A likely scenario where the pilot or the autopilot try to minimize airspeed is the landing, a correct use of angle of attack can help to achieve a comfortable landing on spot.

With airplane aerodynamic specific data and the angle of attack measurement, we can have an effective pitch limit indicator PLI. A pitch limit indicator informs the user about the current difference between ) and the current . In many commercial airplane the pitch limit indicator is integrated within the glass cockpit, as shown in Figure 3; with this setup the pilot have a real-time indication of how much can pull on the column.

The maximum pitch angle is correlated with the maximum climb rate achievable at a certain time  . The knowledge of such an information is necessary and useful for trajectory planning [This ref Eq.3]. Planning is intended here offline or real-time.

Using both the angle of attack information and an accurate plane analytic model we can individuate pitot failures or a error in payload weight indications. Let’s consider a really simple example scenario. We know, from the plane math model and from the airspeed measurements, that the angle of attack during current maneuver should be equal to 2 deg. However, we measure 1 deg instead. From this information, we can say that probably we have a malfunctioning pitot leading to wrong airspeed measurements.

The angle of attack, PLI is used also to manage upset recovery, obstacle clearance and can be used to increase wind shear awareness  and management. It is to be noted that to be useful the angle of attack information should be accurate, one degree of uncertainty is not acceptable in many applications.

Think now about a far common situation, for example, when a landing on spot is desired. In steady air, if the plane is piloted following a constant descending path then it will flight along a constant pitch trajectory. With such a trajectory it will be possible to control both and landing point. Speaking of commercial planes the angle of attack information can be used to reduce the risk of tail strikes .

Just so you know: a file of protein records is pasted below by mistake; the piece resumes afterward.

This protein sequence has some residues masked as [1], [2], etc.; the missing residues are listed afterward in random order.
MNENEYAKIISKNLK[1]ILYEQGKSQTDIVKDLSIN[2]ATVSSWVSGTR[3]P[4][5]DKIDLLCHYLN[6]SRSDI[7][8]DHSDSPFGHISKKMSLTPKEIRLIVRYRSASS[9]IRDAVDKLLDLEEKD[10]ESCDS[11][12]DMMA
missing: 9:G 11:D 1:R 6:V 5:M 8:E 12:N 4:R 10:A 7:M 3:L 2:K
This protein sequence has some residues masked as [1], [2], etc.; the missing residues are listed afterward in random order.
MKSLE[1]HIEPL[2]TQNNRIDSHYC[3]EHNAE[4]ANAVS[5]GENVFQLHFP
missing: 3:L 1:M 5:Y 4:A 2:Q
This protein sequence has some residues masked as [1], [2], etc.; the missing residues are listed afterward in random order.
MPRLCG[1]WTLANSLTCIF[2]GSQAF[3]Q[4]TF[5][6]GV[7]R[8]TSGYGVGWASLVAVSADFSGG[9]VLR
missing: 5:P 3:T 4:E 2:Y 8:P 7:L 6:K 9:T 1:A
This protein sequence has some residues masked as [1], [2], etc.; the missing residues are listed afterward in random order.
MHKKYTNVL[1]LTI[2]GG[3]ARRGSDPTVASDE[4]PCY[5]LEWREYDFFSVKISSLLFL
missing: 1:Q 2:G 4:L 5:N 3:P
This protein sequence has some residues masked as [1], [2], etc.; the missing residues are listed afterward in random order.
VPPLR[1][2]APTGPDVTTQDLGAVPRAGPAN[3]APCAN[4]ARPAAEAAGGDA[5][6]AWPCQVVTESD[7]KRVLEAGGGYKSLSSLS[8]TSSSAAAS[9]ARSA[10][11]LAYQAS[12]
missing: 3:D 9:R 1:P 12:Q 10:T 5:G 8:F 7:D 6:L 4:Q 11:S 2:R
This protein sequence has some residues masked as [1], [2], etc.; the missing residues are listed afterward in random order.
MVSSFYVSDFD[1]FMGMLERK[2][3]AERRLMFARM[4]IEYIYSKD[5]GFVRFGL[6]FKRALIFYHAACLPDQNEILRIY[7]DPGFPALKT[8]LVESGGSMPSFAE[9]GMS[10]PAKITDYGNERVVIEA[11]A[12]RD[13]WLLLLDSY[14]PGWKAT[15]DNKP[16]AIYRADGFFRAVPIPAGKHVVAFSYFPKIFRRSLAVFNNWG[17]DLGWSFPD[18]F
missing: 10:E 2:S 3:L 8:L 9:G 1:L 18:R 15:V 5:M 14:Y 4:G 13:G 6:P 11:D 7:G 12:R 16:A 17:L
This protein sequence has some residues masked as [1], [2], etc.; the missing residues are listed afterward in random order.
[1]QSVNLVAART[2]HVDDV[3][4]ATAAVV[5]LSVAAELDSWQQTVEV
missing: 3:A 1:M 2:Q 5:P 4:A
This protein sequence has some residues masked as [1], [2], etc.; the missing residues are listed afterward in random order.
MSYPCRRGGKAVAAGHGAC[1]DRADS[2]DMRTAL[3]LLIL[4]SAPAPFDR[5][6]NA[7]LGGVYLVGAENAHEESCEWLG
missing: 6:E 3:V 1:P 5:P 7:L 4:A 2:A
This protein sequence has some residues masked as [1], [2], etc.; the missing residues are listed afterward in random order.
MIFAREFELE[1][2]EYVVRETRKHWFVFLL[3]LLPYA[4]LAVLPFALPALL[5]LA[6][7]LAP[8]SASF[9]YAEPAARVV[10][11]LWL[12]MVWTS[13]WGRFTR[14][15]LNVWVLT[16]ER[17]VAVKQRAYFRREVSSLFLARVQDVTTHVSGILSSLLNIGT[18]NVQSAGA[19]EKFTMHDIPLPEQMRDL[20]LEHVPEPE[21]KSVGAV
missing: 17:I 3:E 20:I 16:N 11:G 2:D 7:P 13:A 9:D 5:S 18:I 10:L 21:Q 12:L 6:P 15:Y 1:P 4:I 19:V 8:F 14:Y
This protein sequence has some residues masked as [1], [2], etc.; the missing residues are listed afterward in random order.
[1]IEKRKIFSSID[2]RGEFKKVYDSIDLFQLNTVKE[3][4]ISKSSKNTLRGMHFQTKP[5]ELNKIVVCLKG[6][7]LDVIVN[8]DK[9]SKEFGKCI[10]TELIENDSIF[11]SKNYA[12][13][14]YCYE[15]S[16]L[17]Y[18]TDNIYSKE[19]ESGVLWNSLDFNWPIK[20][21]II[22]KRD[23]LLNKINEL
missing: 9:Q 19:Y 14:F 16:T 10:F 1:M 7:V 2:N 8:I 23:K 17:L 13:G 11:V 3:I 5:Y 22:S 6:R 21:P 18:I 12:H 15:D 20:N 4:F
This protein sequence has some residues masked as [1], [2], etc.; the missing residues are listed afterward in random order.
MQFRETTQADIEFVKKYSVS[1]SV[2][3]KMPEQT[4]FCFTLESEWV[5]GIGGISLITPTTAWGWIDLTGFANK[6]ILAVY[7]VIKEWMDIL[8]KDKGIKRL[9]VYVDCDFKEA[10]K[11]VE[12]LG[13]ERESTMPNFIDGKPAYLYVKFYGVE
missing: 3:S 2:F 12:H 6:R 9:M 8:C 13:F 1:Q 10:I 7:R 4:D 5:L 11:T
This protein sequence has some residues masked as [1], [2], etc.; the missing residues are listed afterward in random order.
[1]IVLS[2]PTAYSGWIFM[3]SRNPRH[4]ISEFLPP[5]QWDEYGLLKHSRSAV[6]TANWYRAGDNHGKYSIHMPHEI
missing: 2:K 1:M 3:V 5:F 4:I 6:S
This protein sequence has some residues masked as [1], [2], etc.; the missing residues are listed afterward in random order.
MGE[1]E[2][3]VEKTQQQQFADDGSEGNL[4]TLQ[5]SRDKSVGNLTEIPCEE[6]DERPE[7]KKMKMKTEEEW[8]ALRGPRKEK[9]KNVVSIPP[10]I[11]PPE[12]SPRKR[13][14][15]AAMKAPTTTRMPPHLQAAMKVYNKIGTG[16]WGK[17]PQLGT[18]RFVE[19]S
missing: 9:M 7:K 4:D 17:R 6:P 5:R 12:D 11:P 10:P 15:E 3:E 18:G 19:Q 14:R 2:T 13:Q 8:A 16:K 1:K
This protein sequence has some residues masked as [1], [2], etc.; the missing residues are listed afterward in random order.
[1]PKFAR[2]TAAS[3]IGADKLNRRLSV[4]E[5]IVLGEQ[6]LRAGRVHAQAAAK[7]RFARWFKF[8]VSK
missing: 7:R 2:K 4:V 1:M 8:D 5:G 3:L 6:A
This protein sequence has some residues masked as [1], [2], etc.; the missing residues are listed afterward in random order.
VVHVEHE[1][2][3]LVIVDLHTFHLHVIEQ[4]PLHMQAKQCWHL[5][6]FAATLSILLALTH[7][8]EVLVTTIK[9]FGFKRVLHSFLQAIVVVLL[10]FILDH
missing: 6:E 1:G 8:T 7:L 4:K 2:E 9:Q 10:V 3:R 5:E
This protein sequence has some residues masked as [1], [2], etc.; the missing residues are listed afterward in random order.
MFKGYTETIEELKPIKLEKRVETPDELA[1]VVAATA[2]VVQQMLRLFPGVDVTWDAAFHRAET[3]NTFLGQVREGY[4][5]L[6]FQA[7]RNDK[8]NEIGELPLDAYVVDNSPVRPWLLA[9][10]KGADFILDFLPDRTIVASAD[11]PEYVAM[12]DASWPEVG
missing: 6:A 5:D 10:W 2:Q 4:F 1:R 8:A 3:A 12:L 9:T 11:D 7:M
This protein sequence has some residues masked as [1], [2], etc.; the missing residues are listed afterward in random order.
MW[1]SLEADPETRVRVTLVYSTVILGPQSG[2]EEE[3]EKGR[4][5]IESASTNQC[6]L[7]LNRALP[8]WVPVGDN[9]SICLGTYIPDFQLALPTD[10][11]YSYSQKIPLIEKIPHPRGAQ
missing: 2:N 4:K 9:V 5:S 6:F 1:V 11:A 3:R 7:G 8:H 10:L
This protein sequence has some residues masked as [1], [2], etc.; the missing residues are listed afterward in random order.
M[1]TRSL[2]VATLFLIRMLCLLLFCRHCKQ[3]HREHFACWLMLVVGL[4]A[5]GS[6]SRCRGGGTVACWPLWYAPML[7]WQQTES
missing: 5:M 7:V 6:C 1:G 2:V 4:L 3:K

Another useful graph is the glide polar. That graph correlates the sink rate to the current airspeed. With such an aerodynamic information we can determine the best glide angle. Apart the advantages for the gliders, following the best glide angle can be really interesting for motor planes that are facing a non powered landing. If that information is available, in a standard cruise situation, the cruising angle of attack and the airspeed can be set to attain optimal fuel consumption.

Many different uses of angle of attack measurement have been exposed. One of the most common uses, neglected till now, is the aerodynamic parameters identification . Aerodynamic parameters are needed for the use of advanced fly control, planning systems and failure detection and recovery. The topic has an explosive complexity and deserves dedicated articles.

### References

Boeing, “Aero Magazine,” Aero Magazine [Online]. Available: https://www.boeing.com/commercial/aeromagazine/aero_12/whatisaoa.pdf